When my sister and I were younger, my parents would sit in the hallway between our two bedrooms and read to us before we went to sleep. We could not even think of touching our heads to a pillow before starting this ritual, and the four of us tore through the first few Harry Potter books like green sparks shooting out of a wand.
Before Harry Potter, there was Laura Ingalls Wilder. And thank God for that lady. She taught us so much about growing up in nature, the importance of sharing molasses snow candy with your baby sister, the necessity of choosing easy pet names for your mother and father such as Ma and Pa. She especially informed us about how to prepare (or get through unprepared) for a very long, very hopeless, very cold South Dakota winter.
Last week, I tried to clean up the yard a little. The end-of-summer was a hard one. My landlord’s husband and his construction men spent weeks redoing the upstairs unit in late August into September, and one afternoon I came home to them ripping out my climbing morning glories and tearing up my squash vines. Some passive aggressive door slamming did not make me feel better, so I still harbor bad feelings. Also, devil squirrels chewed up the remaining two butternut squash gourds, so it’s been an emotional goodbye to fall soups and stews using my own squash. It’s very easy to buy, so not a terrible loss. But c’mon guys.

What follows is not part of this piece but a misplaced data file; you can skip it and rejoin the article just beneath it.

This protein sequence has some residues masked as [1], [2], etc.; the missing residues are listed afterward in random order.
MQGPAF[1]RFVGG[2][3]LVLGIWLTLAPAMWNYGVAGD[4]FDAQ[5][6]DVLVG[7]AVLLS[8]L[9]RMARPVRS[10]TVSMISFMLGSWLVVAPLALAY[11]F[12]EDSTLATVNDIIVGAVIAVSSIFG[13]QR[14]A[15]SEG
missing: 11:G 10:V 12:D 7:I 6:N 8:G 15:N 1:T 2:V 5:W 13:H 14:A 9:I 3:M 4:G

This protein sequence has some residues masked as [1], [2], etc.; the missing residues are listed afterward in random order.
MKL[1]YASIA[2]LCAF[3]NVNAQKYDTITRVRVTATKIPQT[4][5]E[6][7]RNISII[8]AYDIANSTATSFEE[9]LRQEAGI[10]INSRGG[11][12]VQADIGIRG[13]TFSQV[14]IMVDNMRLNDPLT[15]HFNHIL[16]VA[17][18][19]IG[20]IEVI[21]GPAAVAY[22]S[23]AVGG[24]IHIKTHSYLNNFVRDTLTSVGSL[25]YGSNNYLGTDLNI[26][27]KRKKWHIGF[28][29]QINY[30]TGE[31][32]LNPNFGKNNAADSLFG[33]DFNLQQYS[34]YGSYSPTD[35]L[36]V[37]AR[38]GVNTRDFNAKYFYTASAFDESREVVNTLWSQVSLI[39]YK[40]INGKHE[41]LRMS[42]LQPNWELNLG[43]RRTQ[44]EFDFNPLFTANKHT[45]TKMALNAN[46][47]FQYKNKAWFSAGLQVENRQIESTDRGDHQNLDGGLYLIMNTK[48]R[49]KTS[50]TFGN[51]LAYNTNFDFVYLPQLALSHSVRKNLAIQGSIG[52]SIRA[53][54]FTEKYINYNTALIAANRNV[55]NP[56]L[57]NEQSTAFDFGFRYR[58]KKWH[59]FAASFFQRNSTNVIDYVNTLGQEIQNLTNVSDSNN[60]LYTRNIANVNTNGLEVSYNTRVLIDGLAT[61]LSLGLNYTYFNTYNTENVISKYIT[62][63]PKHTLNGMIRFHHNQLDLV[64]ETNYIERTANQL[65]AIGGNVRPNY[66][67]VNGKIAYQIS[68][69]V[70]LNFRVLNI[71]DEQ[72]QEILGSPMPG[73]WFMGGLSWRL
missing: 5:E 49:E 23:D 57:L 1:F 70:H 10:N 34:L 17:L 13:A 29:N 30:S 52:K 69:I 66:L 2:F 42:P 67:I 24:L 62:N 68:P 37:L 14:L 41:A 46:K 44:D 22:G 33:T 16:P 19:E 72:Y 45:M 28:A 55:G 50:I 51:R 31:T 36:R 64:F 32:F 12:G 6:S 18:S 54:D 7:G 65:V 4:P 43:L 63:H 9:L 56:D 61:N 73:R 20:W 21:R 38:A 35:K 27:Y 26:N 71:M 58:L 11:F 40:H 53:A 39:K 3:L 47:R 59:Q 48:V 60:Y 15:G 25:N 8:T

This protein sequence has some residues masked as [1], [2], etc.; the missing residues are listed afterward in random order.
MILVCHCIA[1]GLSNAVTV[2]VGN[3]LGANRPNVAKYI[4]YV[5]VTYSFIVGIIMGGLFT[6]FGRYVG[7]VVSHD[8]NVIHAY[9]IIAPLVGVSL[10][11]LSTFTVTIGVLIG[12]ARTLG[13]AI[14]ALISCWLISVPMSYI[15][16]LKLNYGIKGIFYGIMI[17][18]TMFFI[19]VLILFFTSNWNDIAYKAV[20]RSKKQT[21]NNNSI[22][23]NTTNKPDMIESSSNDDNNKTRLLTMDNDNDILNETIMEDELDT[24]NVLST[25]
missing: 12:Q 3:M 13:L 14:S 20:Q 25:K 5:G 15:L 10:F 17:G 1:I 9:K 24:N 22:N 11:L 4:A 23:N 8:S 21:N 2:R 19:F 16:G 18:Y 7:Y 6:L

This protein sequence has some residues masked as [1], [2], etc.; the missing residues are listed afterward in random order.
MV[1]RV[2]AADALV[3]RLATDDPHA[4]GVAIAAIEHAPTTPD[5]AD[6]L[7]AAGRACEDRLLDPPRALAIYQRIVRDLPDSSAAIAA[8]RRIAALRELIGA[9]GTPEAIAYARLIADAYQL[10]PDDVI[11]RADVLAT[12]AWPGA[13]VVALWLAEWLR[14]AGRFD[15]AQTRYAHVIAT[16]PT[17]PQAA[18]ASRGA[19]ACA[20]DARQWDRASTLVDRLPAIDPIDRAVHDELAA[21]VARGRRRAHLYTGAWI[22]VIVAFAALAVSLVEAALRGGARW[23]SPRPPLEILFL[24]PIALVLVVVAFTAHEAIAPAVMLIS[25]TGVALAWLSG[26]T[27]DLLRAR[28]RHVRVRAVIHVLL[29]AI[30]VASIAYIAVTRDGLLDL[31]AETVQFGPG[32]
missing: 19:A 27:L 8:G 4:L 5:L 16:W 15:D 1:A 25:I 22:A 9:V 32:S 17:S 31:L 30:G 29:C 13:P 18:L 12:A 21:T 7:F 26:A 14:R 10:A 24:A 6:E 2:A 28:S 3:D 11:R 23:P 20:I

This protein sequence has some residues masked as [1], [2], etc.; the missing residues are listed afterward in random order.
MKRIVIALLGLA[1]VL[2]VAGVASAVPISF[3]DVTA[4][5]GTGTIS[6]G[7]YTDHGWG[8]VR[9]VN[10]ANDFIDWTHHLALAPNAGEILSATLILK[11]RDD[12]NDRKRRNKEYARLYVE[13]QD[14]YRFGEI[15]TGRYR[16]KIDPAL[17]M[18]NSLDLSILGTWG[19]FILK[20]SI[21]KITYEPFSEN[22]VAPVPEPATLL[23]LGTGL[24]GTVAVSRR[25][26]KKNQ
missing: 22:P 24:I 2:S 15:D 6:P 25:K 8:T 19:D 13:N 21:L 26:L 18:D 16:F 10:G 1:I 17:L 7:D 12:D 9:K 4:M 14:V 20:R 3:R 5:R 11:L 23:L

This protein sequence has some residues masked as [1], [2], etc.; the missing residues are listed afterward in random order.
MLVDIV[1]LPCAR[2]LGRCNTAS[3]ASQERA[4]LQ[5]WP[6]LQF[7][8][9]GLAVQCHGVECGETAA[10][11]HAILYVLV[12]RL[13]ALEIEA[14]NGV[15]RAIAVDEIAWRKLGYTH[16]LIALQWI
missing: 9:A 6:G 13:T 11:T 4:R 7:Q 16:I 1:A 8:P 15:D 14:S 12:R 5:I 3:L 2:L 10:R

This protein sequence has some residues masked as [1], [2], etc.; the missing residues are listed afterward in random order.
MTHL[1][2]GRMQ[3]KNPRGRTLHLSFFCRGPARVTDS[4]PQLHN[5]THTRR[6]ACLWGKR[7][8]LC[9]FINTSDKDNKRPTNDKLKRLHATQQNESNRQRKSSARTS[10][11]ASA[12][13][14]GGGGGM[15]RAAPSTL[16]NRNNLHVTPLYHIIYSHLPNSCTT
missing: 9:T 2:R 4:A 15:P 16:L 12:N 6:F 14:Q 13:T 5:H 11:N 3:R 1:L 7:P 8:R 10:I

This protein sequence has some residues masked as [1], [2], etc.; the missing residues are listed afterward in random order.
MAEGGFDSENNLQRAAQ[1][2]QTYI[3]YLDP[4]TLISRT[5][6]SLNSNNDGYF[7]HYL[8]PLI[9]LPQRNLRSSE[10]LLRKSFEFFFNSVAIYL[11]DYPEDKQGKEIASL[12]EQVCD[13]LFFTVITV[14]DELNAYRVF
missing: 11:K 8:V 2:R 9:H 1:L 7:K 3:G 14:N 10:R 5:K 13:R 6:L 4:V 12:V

But so it goes. Gardening in the middle of a city and getting to cook and eat the food we grow gives me a lot of joy. But there are also downsides to trying to maintain life in a place as (dare I say this) self-absorbed as D.C. The people, the squirrels and the weather just don’t understand or appreciate the same things as me.
I did collect a bountiful harvest of fresh herbs while I was pulling the dried up tomato plants and stacking pots under the stairs. Preparing for the winter by hanging them to dry placed me in the mindset of Ma, Pa, Laura, Mary and dear little baby Carrie in their cozy log cabin. Much like us, they didn’t know the danger of the weather to come (global warming might take us all this year).
Happy fall, everyone! Hope you’re enjoying the pumpkin spice, bright leaves, cool scarf weather and hot apple cider as much as I am.